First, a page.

Simple Projects

How to Make Dried Orange Garland

There’s just something sweet and classic about dried oranges. Make them once and save them for next year or create a holiday tradition.

dried oranges

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I love adding in as many natural elements like dried oranges to our holiday decor, as possible. This means four things:

1. I can source almost all of our decor from our yard or the grocery store.

2. When the season is finished I can toss everything into the compost and it will naturally turn into nutrients for the garden. Also things like dried oranges, pine bough, popcorn and pine cones won’t be taking up space in our storage room :)!

3. We are making memories that the kids will remember and perhaps want to pass down to their kids someday.

4. We adore our Scandinavian roots and love to honor them with these minimalistic pieces of decor that are simple and inexpensive to make!

dried oranges against a chalk board wall

Making Old Fashioned Dried Orange Slices

Dried Oranges are really simple to make and chances are you may have a few left over oranges or tangerines around anyway. I always grab those old ones that no one is going to want to eat. It saves me from having to toss them to the chickens and the smell of baking citrus is amazing in your kitchen.

So let’s get baking, shall we?

dried oranges

What you’ll need to Make Dried Oranges

hanging oranges from a birch branch

What can you do with Dried Oranges?

  • Decorate your tree with single strung orange slices
  • Jazz up a real or faux Christmas wreath by wiring 3 or 5 slice and a few pinecones to the wreath ring.
  • Create a garland of dried oranges, drape them from your living room curtain rods or your bed’s head board.
  • Toss a few in a simmering pot of cider and cranberries. Remember these are oranges (originally created as food). 🙂
string of orange garland on tree

Time needed: 3 hours

How to Make Dried Orange Slices

  1. Preheat the Oven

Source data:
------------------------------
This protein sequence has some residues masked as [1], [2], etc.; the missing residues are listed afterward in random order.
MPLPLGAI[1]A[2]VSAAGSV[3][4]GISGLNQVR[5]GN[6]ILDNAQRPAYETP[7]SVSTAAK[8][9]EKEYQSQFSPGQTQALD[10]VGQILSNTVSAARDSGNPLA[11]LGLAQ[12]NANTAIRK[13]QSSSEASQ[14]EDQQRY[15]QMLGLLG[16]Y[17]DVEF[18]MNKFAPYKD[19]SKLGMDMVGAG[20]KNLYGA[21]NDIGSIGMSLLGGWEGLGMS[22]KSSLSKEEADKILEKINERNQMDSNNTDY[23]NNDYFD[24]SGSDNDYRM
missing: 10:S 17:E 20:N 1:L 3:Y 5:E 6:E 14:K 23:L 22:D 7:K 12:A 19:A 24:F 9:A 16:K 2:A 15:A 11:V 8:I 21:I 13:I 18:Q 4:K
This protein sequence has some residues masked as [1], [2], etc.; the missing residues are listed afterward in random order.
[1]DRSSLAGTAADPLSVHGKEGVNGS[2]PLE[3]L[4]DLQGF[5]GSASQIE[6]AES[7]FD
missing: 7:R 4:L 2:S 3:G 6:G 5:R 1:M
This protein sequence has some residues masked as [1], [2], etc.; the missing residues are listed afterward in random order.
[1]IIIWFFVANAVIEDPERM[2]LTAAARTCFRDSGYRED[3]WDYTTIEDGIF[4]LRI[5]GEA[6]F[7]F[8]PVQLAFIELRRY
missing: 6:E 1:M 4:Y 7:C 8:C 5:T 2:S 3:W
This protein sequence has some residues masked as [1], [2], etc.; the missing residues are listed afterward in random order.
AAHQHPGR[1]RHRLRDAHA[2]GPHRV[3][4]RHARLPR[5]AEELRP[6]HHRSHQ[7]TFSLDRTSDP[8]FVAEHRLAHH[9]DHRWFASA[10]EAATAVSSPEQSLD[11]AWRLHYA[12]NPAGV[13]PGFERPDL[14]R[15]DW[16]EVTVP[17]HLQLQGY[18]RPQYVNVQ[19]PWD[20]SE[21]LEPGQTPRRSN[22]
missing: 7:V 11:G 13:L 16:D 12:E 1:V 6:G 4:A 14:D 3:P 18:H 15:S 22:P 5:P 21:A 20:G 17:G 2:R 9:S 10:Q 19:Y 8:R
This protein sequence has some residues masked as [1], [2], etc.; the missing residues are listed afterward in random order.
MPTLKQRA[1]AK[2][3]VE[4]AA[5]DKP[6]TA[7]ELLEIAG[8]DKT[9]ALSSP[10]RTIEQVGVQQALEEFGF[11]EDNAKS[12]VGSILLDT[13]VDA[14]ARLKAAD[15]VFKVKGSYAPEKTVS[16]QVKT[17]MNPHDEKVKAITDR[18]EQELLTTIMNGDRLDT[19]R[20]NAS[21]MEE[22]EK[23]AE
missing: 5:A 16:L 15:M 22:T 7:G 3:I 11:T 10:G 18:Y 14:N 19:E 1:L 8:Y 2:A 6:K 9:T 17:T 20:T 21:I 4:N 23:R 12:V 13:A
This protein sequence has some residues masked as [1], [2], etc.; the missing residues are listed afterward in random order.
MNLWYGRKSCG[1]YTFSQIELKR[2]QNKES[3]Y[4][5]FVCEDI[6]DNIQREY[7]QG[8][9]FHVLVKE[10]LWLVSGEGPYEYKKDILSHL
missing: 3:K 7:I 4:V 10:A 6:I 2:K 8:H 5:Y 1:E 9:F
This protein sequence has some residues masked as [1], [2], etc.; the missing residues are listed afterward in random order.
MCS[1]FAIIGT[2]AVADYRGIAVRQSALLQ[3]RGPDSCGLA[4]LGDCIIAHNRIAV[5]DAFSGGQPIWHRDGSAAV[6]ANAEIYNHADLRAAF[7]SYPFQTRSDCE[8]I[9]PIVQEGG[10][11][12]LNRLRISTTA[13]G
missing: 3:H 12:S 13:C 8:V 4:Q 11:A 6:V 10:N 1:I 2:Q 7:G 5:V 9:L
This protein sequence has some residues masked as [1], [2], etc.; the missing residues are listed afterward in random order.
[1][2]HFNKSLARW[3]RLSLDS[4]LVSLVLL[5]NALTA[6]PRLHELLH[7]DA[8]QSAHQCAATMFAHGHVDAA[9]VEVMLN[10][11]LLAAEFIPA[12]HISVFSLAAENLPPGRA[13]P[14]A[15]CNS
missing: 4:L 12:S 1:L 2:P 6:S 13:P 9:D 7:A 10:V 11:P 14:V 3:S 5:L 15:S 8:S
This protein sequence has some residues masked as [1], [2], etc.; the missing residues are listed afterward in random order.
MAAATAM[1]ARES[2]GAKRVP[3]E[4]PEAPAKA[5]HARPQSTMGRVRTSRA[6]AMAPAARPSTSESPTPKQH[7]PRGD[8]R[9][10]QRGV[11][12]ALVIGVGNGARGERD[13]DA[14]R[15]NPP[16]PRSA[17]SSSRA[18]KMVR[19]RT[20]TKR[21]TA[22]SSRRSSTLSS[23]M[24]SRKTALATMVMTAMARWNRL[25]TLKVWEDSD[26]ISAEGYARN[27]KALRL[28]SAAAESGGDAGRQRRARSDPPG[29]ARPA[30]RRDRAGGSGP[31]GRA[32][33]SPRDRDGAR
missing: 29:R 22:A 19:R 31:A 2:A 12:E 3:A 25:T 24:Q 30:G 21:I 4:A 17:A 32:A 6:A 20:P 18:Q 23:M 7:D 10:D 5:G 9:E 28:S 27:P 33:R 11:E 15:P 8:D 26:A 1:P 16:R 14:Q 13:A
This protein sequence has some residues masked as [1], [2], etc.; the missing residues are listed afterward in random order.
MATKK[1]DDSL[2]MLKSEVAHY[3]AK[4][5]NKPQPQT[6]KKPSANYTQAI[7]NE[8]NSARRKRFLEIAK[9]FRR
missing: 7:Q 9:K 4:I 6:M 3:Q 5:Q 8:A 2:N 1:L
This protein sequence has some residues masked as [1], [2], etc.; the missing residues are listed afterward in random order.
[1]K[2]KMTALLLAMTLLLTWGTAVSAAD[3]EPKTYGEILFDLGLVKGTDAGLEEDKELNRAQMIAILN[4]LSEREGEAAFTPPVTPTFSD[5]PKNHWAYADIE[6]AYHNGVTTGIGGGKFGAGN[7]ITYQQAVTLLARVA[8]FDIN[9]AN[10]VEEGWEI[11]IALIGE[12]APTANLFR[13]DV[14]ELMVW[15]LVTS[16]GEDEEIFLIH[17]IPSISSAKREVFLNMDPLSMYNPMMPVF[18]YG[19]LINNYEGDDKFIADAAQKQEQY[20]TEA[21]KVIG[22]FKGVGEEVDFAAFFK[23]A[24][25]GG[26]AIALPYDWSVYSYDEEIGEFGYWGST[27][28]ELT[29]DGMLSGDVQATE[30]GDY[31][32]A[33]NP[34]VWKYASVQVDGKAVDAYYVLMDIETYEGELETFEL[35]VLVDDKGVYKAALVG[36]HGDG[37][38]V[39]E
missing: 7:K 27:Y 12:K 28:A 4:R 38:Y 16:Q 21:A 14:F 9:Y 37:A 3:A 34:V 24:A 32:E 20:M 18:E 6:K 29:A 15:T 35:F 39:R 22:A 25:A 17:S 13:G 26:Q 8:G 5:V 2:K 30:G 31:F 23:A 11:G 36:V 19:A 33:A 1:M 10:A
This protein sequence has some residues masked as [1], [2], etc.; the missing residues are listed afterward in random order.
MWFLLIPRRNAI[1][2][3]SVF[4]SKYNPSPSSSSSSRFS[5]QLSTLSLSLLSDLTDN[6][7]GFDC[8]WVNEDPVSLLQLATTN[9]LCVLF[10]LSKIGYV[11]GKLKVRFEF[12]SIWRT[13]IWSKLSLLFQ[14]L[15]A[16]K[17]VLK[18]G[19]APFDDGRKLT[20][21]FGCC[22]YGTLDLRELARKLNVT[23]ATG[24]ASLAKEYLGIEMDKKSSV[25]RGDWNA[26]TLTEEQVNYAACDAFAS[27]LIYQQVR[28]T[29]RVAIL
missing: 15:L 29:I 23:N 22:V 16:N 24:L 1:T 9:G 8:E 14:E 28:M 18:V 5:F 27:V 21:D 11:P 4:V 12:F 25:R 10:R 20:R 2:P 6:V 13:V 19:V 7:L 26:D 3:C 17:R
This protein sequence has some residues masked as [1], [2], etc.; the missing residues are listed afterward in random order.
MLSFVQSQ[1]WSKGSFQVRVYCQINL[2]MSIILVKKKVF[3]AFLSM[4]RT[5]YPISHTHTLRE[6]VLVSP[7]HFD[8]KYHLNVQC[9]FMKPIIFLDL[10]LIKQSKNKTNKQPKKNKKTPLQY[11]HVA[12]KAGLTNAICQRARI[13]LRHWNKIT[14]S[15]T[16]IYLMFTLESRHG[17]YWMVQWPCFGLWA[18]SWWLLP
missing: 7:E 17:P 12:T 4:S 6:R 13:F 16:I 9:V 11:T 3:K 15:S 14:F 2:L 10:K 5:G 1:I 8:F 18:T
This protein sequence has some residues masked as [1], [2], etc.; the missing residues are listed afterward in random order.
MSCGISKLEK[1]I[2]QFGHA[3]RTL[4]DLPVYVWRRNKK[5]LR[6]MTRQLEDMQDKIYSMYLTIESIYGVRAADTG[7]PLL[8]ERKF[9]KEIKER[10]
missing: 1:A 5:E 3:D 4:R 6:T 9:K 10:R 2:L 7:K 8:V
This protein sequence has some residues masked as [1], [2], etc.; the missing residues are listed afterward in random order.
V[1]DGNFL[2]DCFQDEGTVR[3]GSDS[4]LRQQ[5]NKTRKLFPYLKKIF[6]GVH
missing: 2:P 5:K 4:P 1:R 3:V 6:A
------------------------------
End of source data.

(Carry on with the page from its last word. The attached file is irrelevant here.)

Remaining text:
Preheat the oven to 225° F. I like to use my convection setting on my oven as it tends to move the air around more, making flipping the oranges optional.

  2. Prepare your baking pans

    I add a piece of parchment paper to 2 large baking pans.

  3. Slice Oranges, Lemons or even Grapefruit

    Using a sharp knife or mandoline, carefully slice fruit evenly 1/4 or 1/8 of an inch and lay on parchment paper- not overlapping the slices.

  4. Blot with Paper towel

    Blotting the fruit slices with a paper towel helps remove moisture and speed up the drying process.

  5. Bake your fruit slices

    Bake your sliced fruit at 225° for about 2 hours, flipping them after about 1 hour. You will notice them start to brown and no longer shinny- that’s when you know they are done!
    Each oven is a little different. So just do some checking around that 1.5 our time frame to make sure they don’t over bake.

  6. Allow to cool

    Allow the fruit slices to cool good before stringing them.

  7. String them

    Using a needle or just the end of a scissors, poke a hole and add your string!

pan of dried oranges

Questions People are Asking about Dried Oranges

Can I use my dehydrator to make these dried oranges?

Yes! Last year we made them in the dehydrator after we were finished making venison jerky. The dehydrator was already out, so we took advantage. Just dry them down until they are no longer pliable.

Can we make dried orange slices in our air fryer?

Also yes! Load your sliced oranges onto the air fryer shelf and air fry for 3.5 hours on 55C./ 130F. Remove slices from air fryer and allow to cool before stringing them or placing the into to a storage container.

How long will these dried orange slices last?

The ones we made in dehydrator are the ones that we put up this year. We stored them in a paper bag so they had room to breath. They weren’t molded at all. I imagine they will last a few years with the right storage. We just love the tradition of making them each year and not having to worry about storing them.

How do you to store dried orange slices?

We kept ours in a paper bag with our Christmas decor in our cool, dark basement storage room. All came out well. To prevent any mold, be sure they are completely dried before storing.

dried oranges on a grape vine wreath

Pin This for Later

dried orange slices pin

Tips for Dried Oranges

  • These dried oranges are so nice to have around because then can easily transfer from fall decor through the winter!
  • When you are done using them, remove any wire or string, then toss them in your bird feeder or out to the chickens for a nice winter treat!
  • Let the kids help! This is one of those projects everyone can help with and they’ll remember that!
grape vine wreath with cedar and dried oranges
hearty sol signature

Affiliate Disclosure & Content Disclaimer

This post may contain affiliate links from a paid sponsor, Amazon or other program. When you use these links to make a purchase I earn a small commission at no extra cost to you. This allows me to continue creating the content that you love. The content in this article is created for information only and based on my research and/or opinion. 

Emily T.

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